Biologists at Pinnacles National Monument are celebrating the first condor egg laid by a mating pair inside the park boundaries in more than a century.
The egg marks the latest encouraging development in the slow recovery of the endangered flying giants in the regions they historically inhabited. The effort has been hampered by hunters and lead poisoning of the birds.
A female released in 2004 in the Central California park and a male released the same year 30 miles west at Big Sur had been observed engaged in courtship behavior earlier this year, park spokesman Carl Brenner said.
"They are now the proud parents of a small egg," Brenner said.
Biologists confirmed the presence of the egg after hiking to the site on Friday.
In 1982, the last 22 California condors were placed in a captive breeding program. Today, there are 348 in the world, with about 180 flying free at three locations in California and at the Grand Canyon in Arizona. Another dozen are in Baja California.
The goal is to have 450 birds in three distinct populations, with 15 breeding pairs in each group.
Lead poison a problem
"We had a good year last year in Southern California, but it's not universal because we had a number die of lead poisoning in the Pinnacles area and Central Coast," said Michael Woodbridge, a spokesman for the U.S. Fish and Wildlife Service Condor Recovery Program.
One of the dead birds was the mother of a male chick that eventually learned to fly in the wild last April on a ranch outside of Pinnacles National Monument. The chick survived and lives with its father.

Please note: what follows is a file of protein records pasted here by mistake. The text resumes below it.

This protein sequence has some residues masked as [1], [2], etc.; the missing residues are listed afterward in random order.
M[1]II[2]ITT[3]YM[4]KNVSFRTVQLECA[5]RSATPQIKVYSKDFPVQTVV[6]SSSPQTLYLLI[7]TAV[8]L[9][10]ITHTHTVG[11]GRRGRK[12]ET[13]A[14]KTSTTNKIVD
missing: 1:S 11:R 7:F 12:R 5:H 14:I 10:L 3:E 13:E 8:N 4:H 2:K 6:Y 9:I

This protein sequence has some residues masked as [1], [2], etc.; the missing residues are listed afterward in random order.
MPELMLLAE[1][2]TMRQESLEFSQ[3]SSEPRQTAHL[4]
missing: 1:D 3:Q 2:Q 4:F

Some birds suffer lead poisoning after eating gut piles left by hunters, despite a ban on lead bullets in condor country.
Of the 77 eggs laid in the wild since 2001, 33 lived for at least six months — long enough to fly — with the success rate increasing every year, Woodbridge said.
"That's close to 50 percent, which is probably on par for any species in the wild," Woodbridge said.
Condors, with 10-foot wingspans, generally mate for life. By coincidence the Pinnacles pair with the egg are numerically sequenced — female 317 and male 318 in the population being tracked. It was the first mating attempt by both.
The female was part of the second of six groups of condors released since 2003 at Pinnacles, part of the birds' historic range. The park was attractive to biologists involved in the recovery effort because of the numerous potential nesting sites along craggy cliffs, including the cave being used by Nos. 317 and 318.
It's a two-mile hike over a gain of nearly 1,200 feet in elevation to a viewing site, but the birds "have given us a comfortable place to sit and watch," Brenner said. The viewing area is located across from a bench offering expansive views of the park.
Pinnacles biologists have swapped out the new egg for a wooden one, Fifty-seven days from now — or shortly before the egg is due to hatch — they will replace it with a viable egg produced by condors in captivity.
The swap is standard procedure for most of the Central Coast birds, which sometimes feed on dead sea lions and other pinnepeds that wash up along the Big Sur coast. Those animals, however, often harbor PCBs and the DDT derivative DDE in their blubber. Birds that ingest the chemicals can produce eggs with thin shells.
The real egg produced at Pinnacles will be hatched in a zoo, Brenner said, ensuring an offspring for the pair of condors.
"They are first-time parents, and we don't want them to get discouraged," he said.